In a statement, an Uber Canada spokesperson said the company is working to become a zero-emissions platform by 2040. “Uber has made transit journey planning available, providing Torontonians with real-time information on public transit options in-app.”
The rep also said Uber is “committed to helping reduce individual car ownership and expanding transportation access, making cities much more livable.”
“When it comes to greenhouse gas emission reductions, it just seems that by allowing Uber to grow exponentially in the city, we undermine all other existing policy objectives that city council has voted on and supported over the last several years,” Wieditz says.
The campaigns aimed at Airbnb used a similar strategy.
“We were able to show that Airbnb undermines the housing market and has turned thousands of homes into what we call ghost hotels, that are not accessible to renters who want to live long-term in Toronto,” he says.
RideFairTO’s second strategy has been to look at the effect of ride-hailing on public transit, releasing a report in February that found the TTC was losing 31 million rides annually to ride-hailing companies, which equals a loss of around $74 million in revenue. The team’s campaign was compelling enough to convince the TTC to conduct a study in partnership with the city looking at the impact of ride-hailing on transit.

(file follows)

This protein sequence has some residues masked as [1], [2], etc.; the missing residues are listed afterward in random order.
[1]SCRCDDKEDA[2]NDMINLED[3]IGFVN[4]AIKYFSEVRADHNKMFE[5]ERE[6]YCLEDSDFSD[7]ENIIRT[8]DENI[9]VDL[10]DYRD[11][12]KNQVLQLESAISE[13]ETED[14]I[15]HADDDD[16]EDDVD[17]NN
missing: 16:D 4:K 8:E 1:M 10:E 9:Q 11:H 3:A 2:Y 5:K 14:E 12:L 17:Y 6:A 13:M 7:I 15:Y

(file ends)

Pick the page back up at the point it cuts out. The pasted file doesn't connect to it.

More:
Wieditz wants governments and the public to reflect on the impact Uber’s business model is having on city life.
“On the surface, it seems like an efficient transportation option. You can get a ride within less than two minutes. But once you start peeling back the layers, you see this is possible because Uber is allowed to literally flood the city streets with idling and cruising private vehicles, ready to pick someone up at any given point in time,” he explains. “That business model is highly inefficient, and highly environmentally problematic.”
Fueser says one of RideFairTO’s goals is to make the “cost of convenience” visible to everyone. She wants to challenge the idea that Uber is somehow an “innovative” business model. “Using an app to provide a service just isn’t that innovative anymore, and they’re using a lot of very old-school labour relations tactics that are predatory in predictable ways,” she says.
“We protect the food more than our own lives,” delivery driver Sidiki says in The Gig Is Up.
Labour relations in the gig economy are explored in a global context in The Gig Is Up, directed by Vancouver-based Shannon Walsh. The documentary profiles gig workers in the U.S., France, Nigeria, China and other countries who work for Uber, Lyft, Deliveroo and Amazon Mechanical Turk.
In the film, Walsh meets workers who are trying to make a living off of these platforms, but are faced with shrinking wages and the constant threat of being “deactivated.” Sidiki, an undocumented migrant worker in France who delivers food for UberEats, describes his job like this: “We protect the food more than our own lives.”
For example, if he delivers a drink to someone and a bit of coffee spills in the bag, the customer might complain to UberEats, which could deactivate his account “like you’re nothing,” he says. He shows Walsh’s camera a path he biked for a food delivery one day. “Seven kilometres… €5.54.” (About $8.30 CAD.)
Some drivers and delivery workers featured in the doc say they were making livable wages when they first joined an app, only to see earnings drop as the market became more saturated. Others discuss the constant, never-ending demands of a job that has been marketed as “flexibility.”